New captain Tim Paine borrowed a page from the world game's playbook as the Australian cricket team stopped sledging and started their mission to win back public support.
The cheating scandal and wide-ranging criticism of player behaviour prompted Cricket Australia to launch an independent review into team culture and conduct.
Paine, who became the nation's 46th Test skipper after Steve Smith's sacking, has already made some changes.
Australia were notably less nasty on day one of the fourth Test against South Africa as they tried to swap crass for class in Johannesburg.
There were no verbals or histrionics - in sharp contrast to the stoushes that have marred the previous three Tests.
There were also some pre-game handshakes between the rivals, a gesture Paine gleaned while watching soccer during a taxing week.
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"They do that every game and I thought cricket is the gentleman's game," the wicketkeeper told reporters.
"I spoke to our players about how it was something I wanted to bring in.
"It's not something we are going to do every Test match, but ... if other teams want to do it, we'll do it to start every series.
"He (South Africa skipper Faf du Plessis) thought it was a good idea and who knows, maybe other sides and South Africa may start to use it as well.
"It's a good show of sportsmanship and respect."
There was plenty of that during a topsy-turvy day at the Wanderers, where both sides scrapped for the ascendancy but tempers never frayed.
Paine hoped the shift in tact could be the silver lining to the "dark cloud" that is the ball-tampering saga.
"We've had conversations and a lot of coffees with each other, talking about what we're going to to change," the Tasmanian said.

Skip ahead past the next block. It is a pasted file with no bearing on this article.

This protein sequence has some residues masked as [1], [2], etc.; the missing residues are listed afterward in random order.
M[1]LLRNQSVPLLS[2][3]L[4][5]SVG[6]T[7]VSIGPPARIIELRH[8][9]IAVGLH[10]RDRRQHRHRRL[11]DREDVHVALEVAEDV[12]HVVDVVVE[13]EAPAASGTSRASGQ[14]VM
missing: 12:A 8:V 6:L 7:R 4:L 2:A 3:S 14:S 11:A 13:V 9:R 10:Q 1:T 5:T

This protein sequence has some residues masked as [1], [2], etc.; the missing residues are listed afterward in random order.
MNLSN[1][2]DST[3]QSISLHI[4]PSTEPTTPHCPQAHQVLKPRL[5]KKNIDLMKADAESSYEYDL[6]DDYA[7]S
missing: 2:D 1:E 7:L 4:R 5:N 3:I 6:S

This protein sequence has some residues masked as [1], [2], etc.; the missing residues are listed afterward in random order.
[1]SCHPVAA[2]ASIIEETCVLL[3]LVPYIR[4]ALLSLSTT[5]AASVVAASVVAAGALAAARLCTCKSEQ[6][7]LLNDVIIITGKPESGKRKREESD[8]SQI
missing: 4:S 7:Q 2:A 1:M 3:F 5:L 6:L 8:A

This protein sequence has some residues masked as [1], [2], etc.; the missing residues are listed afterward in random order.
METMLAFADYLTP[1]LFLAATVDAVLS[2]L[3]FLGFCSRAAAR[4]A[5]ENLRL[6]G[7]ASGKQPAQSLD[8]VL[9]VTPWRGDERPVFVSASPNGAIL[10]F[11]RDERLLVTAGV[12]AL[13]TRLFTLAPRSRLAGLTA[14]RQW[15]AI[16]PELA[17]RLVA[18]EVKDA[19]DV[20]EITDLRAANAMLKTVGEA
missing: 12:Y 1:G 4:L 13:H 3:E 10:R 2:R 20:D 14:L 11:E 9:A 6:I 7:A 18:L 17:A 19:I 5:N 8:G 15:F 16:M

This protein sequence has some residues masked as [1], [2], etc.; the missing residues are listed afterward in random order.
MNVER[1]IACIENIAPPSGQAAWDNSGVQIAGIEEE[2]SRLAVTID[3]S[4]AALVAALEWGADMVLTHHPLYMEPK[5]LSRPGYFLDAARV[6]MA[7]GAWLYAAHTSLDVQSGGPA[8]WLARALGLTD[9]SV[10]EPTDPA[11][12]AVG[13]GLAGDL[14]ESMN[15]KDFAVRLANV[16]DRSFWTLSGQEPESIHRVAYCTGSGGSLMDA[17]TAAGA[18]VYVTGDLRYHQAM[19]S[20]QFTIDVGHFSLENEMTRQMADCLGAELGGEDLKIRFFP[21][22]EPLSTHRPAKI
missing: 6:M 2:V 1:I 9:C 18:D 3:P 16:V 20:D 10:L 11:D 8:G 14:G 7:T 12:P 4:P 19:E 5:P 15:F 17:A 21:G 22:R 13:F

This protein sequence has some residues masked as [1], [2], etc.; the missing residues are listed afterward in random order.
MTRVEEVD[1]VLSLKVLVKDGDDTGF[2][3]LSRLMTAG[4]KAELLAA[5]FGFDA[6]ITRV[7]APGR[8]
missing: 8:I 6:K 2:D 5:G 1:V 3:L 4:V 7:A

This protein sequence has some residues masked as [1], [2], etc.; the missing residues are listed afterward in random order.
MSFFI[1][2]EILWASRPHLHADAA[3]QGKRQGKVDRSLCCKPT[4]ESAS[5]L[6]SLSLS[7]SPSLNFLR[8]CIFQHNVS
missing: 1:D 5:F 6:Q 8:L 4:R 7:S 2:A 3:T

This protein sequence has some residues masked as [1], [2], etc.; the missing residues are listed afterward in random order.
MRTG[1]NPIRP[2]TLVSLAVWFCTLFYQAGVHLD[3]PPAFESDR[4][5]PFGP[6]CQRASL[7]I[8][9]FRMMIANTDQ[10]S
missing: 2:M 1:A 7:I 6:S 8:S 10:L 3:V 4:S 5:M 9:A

"We still want to keep a really competitive brand of cricket but I think there's times we've got to be more respectful of our opposition, more respectful of the game of cricket.
"At times we've tended to push the boundaries as far as we possibly could.
"We've seen that people probably don't like that, so it's time for us to change. We're happy to do that, I think it actually suits this group.
"We haven't got too many guys that like to verbalise and have that sort of really hard-nosed Australian approach."
Paine noted the change could help improve on-field performance.
"We're about creating an environment where guys can come in and play cricket and just be themselves," he said.
"If we can achieve that then we'll have guys having better results as well.
"There wasn't too much verbal (on Friday, but) ... it still felt like a Test match. It was still really competitive."
South Africa opener Aiden Markram, who scored 152, agreed and praised Paine for introducing pre-game handshakes.
"It was a great gesture, just to show everyone that there are people behind this cricket side and they have feelings," Markram said.
"The first three games there was a lot of chat on the field.
"Not so much of that today.
"But having said that, being out there and batting there was always pressure."